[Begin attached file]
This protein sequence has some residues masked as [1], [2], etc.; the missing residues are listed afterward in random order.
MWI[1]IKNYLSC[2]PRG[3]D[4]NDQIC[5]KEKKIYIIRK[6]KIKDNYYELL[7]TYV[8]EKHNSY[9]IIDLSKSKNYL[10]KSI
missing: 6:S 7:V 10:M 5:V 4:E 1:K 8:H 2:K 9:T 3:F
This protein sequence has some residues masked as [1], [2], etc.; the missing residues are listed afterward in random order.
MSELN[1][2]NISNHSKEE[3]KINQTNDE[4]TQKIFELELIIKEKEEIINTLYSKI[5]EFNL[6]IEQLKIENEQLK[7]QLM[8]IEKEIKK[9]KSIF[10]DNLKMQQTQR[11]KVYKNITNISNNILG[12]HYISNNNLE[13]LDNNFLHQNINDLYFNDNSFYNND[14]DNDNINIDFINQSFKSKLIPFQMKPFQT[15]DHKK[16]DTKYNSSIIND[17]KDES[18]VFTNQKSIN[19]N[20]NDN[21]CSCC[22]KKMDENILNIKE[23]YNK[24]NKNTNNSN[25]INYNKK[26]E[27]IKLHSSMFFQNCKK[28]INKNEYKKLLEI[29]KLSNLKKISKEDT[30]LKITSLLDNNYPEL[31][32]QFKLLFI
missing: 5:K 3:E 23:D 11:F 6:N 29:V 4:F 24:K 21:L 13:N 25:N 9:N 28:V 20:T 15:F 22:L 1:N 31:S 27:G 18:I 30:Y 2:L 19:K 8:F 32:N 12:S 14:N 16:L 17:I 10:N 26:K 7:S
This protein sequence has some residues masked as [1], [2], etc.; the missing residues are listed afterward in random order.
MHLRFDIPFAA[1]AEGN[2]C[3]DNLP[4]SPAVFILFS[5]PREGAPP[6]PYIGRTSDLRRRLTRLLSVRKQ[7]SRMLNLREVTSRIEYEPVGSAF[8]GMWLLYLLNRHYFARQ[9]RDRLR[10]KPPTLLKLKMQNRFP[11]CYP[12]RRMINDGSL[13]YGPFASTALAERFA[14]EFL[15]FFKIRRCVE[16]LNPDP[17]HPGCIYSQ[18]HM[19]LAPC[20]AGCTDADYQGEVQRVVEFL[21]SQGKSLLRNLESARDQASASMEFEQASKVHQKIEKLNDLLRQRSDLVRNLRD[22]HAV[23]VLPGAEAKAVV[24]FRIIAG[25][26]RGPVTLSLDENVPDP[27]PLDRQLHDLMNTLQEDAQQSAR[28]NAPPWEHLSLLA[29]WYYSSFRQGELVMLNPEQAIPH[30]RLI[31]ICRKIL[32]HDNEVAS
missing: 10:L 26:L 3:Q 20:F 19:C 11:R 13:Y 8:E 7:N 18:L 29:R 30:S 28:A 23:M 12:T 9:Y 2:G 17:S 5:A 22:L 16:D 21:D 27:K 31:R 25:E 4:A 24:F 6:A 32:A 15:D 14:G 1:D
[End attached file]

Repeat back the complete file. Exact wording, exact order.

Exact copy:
This protein sequence has some residues masked as [1], [2], etc.; the missing residues are listed afterward in random order.
MWI[1]IKNYLSC[2]PRG[3]D[4]NDQIC[5]KEKKIYIIRK[6]KIKDNYYELL[7]TYV[8]EKHNSY[9]IIDLSKSKNYL[10]KSI
missing: 6:S 7:V 10:M 5:V 4:E 1:K 8:H 2:K 9:T 3:F
This protein sequence has some residues masked as [1], [2], etc.; the missing residues are listed afterward in random order.
MSELN[1][2]NISNHSKEE[3]KINQTNDE[4]TQKIFELELIIKEKEEIINTLYSKI[5]EFNL[6]IEQLKIENEQLK[7]QLM[8]IEKEIKK[9]KSIF[10]DNLKMQQTQR[11]KVYKNITNISNNILG[12]HYISNNNLE[13]LDNNFLHQNINDLYFNDNSFYNND[14]DNDNINIDFINQSFKSKLIPFQMKPFQT[15]DHKK[16]DTKYNSSIIND[17]KDES[18]VFTNQKSIN[19]N[20]NDN[21]CSCC[22]KKMDENILNIKE[23]YNK[24]NKNTNNSN[25]INYNKK[26]E[27]IKLHSSMFFQNCKK[28]INKNEYKKLLEI[29]KLSNLKKISKEDT[30]LKITSLLDNNYPEL[31][32]QFKLLFI
missing: 5:K 3:E 23:D 11:F 6:N 29:V 4:F 24:K 21:L 13:N 25:N 9:N 28:V 20:T 15:F 22:L 1:N 31:S 27:G 18:I 30:Y 2:L 19:K 8:F 32:N 12:S 14:N 16:L 17:I 10:N 26:K 7:S
This protein sequence has some residues masked as [1], [2], etc.; the missing residues are listed afterward in random order.
MHLRFDIPFAA[1]AEGN[2]C[3]DNLP[4]SPAVFILFS[5]PREGAPP[6]PYIGRTSDLRRRLTRLLSVRKQ[7]SRMLNLREVTSRIEYEPVGSAF[8]GMWLLYLLNRHYFARQ[9]RDRLR[10]KPPTLLKLKMQNRFP[11]CYP[12]RRMINDGSL[13]YGPFASTALAERFA[14]EFL[15]FFKIRRCVE[16]LNPDP[17]HPGCIYSQ[18]HM[19]LAPC[20]AGCTDADYQGEVQRVVEFL[21]SQGKSLLRNLESARDQASASMEFEQASKVHQKIEKLNDLLRQRSDLVRNLRD[22]HAV[23]VLPGAEAKAVV[24]FRIIAG[25][26]RGPVTLSLDENVPDP[27]PLDRQLHDLMNTLQEDAQQSAR[28]NAPPWEHLSLLA[29]WYYSSFRQGELVMLNPEQAIPH[30]RLI[31]ICRKIL[32]HDNEVAS
missing: 10:L 26:L 3:Q 20:F 19:C 11:R 13:Y 8:E 7:N 18:L 29:R 30:S 28:A 23:M 12:T 9:Y 2:G 17:S 5:A 22:L 16:D 21:D 27:K 31:R 25:E 4:A 24:F 6:A 32:A 15:D 14:G 1:D